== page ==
BBC – A sex tape in Iran has led to the suspension of an official in charge of promoting Islamic values – and prompted authorities to deny any prior knowledge of his alleged behaviour.
A video posted online allegedly shows the head of culture and Islamic guidance in Gilan province, Reza Tsaghati, having sex with another man.
Their identities and the video’s authenticity have not been verified.
Mr Tsaghati has been removed from his post while authorities investigate.
Homosexuality is illegal in Iran, with LGBT+ people at risk of harassment, abuse and violence.
The video – which has been widely shared on social media – has caused furore online. Mr Tsaghati is the founder of a cultural centre focused on piety and the hijab.
On Saturday, Iran’s culture minister Mohammad Mehdi Esmaili said no negative reports relating to Mr Tsaghati had existed prior to the video’s publication.
Some have said the removal of Mr Tsaghati from his post highlighted the difference in how Iranian officials are treated when accused of a crime compared to the LGBT+ community, or women who do not adhere to Islamic rules.
Under Iranian law, which is based on Sharia, same-sex relations are viewed as crimes that carry a maximum penalty of death. This severe punishment has seldom been used, but the LGBT+ community face daily discrimination.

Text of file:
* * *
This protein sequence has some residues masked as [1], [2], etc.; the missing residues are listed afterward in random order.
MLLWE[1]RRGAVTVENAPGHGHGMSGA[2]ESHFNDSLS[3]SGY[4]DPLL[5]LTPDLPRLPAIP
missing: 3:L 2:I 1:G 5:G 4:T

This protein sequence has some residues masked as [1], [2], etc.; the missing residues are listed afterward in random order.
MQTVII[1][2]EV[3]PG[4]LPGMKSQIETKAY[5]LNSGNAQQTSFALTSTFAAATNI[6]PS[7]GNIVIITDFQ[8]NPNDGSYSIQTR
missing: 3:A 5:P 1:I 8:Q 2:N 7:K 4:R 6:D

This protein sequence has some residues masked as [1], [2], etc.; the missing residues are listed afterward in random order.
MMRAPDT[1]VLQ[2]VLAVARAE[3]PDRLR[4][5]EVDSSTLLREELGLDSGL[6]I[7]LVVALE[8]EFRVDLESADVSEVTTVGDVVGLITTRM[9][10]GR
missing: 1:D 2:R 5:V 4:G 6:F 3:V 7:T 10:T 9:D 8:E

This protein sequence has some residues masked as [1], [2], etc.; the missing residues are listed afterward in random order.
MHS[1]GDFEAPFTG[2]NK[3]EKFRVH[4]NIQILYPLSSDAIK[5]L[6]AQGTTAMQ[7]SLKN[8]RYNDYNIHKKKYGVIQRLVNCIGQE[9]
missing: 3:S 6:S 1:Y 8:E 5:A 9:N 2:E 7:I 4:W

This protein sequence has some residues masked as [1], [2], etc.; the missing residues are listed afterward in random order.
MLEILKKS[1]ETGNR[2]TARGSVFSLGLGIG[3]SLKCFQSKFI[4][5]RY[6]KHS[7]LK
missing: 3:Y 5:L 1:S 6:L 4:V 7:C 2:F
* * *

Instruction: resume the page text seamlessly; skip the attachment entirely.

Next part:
Women have also been severely punished in Iran for not wearing the hijab. Nationwide protests against its mandatory wearing erupted in September, sparked by the death of 22-year-old Mahsa Amini. She died three days after she was detained by Iran’s morality police for allegedly violating rules requiring women to cover their hair.
Iranian officials had initially stayed silent following the sex tape’s appearance on social media.
But the cultural and Islamic guidance department of Gilan eventually issued a statement on 22 July, in which it referred to the “suspected misstep of the director of Islamic guidance in Gilan”.
It said the case had been “referred for careful consideration to the judicial authorities” and warned against using the video to “weaken the honourable cultural front of the Islamic Revolution”.
The video was originally uploaded by the anti-establishment Radio Gilan Telegram channel.
Its chief editor, Peyman Behboudi, said the channel would continue to expose “corruption among regime officials.”